Lovers and haters of the romantic comedy, rejoice! There's finally a movie that appeals to both sides of the age-old debate. Rebel Wilson's Isn't It Romantic is the "anti-rom-com rom-com," according to the Australian actor, as the satire skewers romantic comedy tropes and stereotypes while still telling a happy, life-affirming story about romantic love. Filming the comedy actually had some unintended consequences for her co-stars and for Wilson herself, including some new career aspirations.
But before we get to discussing how her new film, out Feb. 13, has her gunning for reality TV show stardom, Wilson is getting comfortable next to her Isn't It Romantic co-star Priyanka Chopra. Since they've just wrapped their on-camera interviews, both women are kicking off their shoes and putting their feet up on the coffee table in between us in a room on the top floor of the Beverly Wilshire Hotel, posing (or rather, anti-posing) for a friend who snaps of a photo of them in full relaxation mode. It's clearly been a long day, but the actors haven't lost any of their enthusiasm about the movie, which follows a cynical woman named Natalie (Wilson) who endures a head injury and wakes up as the leading lady of her own rom-com.
"The comedy in the film is a bit reminiscent of how in like the musical The Book of Mormon, it takes some jabs at the Mormon religion but at the end of the day is not at all a negative depiction of that religion," Wilson tells me. "So here with rom-coms, in the past I never used to like them. I was like, 'Oh my god, that would never happen in real life. This movie is so boring, not funny enough.' But then now, my heart is a bit more open, very similar to my character in the film."
Wilson's stomach audibly rumbles, she and Chopra, who plays model and "yoga ambassador" Isabella, look at each other and laugh. It's like a scene right out of the movie — on the surface and from the outside, these press junkets seem glamorous. But when you take a look deeper, beneath the glossy veneer, you start to see the reality of what it takes for actors to be charming and entertaining all day long. They're tired, their feet are sore, and they haven't had a real meal in far too long. But there's still something to be said for the fantasy.
"God, I love them now," Wilson says of rom-coms, with a big smile. "I loved Crazy Rich Asians last year. I'm desperate for all this romantic stuff now. I'm even watching The Bachelor now!"
"I'm so glad you've come to the other side," Chopra tells her. "It makes me so happy."
"I have!" Wilson continues. "The Pitch Perfect girls used to talk about that show all the time and I was like, 'Ew, as if I'd watch that.' And now I need to watch it immediately. I honestly did not think I'd be this person. I thought I would be the person making fun of it. But now I want to be the Australian Bachelorette."
Both Chopra and I can't immediately tell if Wilson is serious, but then she clarifies.
"They couldn't afford me though. I said my price was $20 million to do it. But I would do it. I would totally do it."
"I would watch that!" Chopra adds. "They would make a lot of money off of that."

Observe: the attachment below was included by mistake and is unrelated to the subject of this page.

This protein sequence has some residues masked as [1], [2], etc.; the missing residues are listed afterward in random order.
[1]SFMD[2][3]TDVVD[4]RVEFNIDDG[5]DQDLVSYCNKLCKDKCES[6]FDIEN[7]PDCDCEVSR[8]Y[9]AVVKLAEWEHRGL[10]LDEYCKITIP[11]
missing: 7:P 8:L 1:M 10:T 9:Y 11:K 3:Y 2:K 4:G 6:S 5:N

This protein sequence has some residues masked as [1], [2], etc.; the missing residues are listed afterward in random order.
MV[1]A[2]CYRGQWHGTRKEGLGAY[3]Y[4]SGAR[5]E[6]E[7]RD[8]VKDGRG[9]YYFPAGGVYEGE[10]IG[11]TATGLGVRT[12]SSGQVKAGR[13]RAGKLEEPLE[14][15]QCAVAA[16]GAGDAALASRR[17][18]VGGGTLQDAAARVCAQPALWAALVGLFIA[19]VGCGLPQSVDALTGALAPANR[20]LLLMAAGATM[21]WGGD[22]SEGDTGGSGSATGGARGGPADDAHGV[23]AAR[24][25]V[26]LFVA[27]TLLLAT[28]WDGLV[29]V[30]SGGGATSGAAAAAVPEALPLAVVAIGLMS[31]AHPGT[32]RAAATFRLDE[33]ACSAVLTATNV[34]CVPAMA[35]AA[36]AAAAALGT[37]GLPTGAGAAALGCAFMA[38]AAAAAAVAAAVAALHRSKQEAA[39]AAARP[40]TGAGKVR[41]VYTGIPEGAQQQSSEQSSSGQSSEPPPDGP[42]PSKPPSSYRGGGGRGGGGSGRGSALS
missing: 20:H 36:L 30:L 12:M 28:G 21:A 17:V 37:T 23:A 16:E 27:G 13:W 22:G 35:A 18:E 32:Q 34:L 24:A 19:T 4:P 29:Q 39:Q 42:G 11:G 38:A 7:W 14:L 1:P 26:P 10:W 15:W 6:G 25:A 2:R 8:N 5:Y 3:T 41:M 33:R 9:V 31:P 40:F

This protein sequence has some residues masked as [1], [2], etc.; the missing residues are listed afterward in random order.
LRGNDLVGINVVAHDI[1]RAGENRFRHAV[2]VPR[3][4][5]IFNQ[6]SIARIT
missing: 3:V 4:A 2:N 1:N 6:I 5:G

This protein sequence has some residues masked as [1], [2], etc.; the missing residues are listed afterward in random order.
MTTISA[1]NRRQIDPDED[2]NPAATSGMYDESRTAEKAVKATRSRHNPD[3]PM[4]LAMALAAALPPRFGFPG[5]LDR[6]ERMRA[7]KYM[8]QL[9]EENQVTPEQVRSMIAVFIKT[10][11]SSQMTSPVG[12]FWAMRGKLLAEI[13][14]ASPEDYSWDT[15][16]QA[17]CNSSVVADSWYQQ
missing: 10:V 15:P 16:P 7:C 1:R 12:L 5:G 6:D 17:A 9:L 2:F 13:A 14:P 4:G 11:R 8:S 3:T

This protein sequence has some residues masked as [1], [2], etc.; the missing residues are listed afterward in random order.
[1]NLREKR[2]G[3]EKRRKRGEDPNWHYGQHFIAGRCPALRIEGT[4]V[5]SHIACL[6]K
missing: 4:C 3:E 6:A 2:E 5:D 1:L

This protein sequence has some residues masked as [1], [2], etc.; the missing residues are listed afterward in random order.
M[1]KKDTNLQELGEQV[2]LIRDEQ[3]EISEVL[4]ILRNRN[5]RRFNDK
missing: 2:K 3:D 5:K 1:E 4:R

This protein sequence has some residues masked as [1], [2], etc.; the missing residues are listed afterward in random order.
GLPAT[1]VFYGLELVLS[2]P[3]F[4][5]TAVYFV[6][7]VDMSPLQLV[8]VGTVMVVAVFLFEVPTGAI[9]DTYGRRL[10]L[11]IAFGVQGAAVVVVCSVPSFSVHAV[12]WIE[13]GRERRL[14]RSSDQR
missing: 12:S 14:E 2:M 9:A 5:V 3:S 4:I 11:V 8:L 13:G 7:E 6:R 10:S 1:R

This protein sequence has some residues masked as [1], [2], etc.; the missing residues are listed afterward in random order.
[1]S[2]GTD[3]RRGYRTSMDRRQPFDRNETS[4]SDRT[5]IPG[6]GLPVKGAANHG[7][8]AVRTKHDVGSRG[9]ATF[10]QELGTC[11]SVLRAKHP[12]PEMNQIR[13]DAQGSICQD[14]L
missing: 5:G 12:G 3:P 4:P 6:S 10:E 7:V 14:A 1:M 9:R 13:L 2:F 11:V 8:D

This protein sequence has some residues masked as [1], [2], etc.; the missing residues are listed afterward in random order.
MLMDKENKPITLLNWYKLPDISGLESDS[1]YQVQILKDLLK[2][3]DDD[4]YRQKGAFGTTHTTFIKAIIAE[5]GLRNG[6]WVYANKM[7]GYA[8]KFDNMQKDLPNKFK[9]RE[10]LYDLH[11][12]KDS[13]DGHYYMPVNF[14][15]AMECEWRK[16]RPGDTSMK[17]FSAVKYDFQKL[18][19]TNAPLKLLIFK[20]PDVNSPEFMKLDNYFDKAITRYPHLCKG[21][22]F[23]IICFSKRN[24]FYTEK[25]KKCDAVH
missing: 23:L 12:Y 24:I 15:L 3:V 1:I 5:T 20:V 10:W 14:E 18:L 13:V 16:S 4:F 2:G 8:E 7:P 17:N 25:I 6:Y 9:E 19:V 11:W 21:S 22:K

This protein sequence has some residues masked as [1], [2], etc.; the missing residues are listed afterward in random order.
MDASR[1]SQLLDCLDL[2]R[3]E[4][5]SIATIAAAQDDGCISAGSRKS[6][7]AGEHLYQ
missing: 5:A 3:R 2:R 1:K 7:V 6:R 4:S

Unlike her co-star, Chopra has always loved romantic comedies, so when the script for Isn't It Romantic came to her, she was immediately intrigued. Production on the movie fell in between of Seasons 2 and 3 of her ABC spy drama Quantico, and she loved how it let her be "feminine" in all the ways her TV character isn't.
"Since I'm a rom-com lover I was literally like, 'Ay, don't try and mess with or call out rom-coms!'" Chopra says. "I was afraid. 'Don't screw it up for me.' But when I read the script, it's so clever because for people who are cynical like, 'Oh, that will never happen in a movie,' or, 'That will only happen in a romantic comedy,' this caters to you too."
"I was pretty indifferent about rom-coms," Adam Devine, who plays Natalie's bestie Josh, tells me later, in a suite one floor down. "But then you look at a lot of my favorite movies and you're like, 'I guess The Wedding Singer is a rom-com!' I didn't even put that together because I'm a dumbo."
"I didn't know that I was watching a romantic comedy as a 13-year-old boy," he says of the Adam Sandler movie. Even if he knew, the actor says, he probably wouldn't have broadcast it to his peers. "At least not when I was 13. It took me growing up to realize that it was a full-on romantic comedy that I loved — the world has changed enough now that 13-year-olds of any gender can get on board with romantic comedies."
Though he's changed his mind on the genre, Devine adds that during the late '90s and early '00s, Hollywood was "just churning out rom-coms, and they all ended up kind of doing the same things." That's why he's such a fan of Isn't It Romantic — it calls out and subverts all those problematic and unrealistic tropes you'll recognize, like the gay best friend who doesn't seem to have a life outside of supporting the protagonist, New York City appearing beautiful and whimsical instead of dark and dirty, gorgeous palatial apartments that characters could never afford on their salaries, and more.
But there's more than just parody in Isn't It Romantic, there's homage too. The actor promises that fans could find "literally 100 Easter eggs in this movie," like references to "When Harry Met Sally and The Proposal." Devine's favorite moment is one that all rom-com lovers — and movie buffs — will recognize. "I did a scene where I'm eating soup dumplings and I'm acting like I'm having an orgasm like Meg Ryan," he reveals before then mimicking those exact noises loudly.
So Isn't It Romantic led Devine to discover a new talent and Wilson to pine for Bachelorette stardom. How will it change you? Find out when it hits theaters on Feb. 13.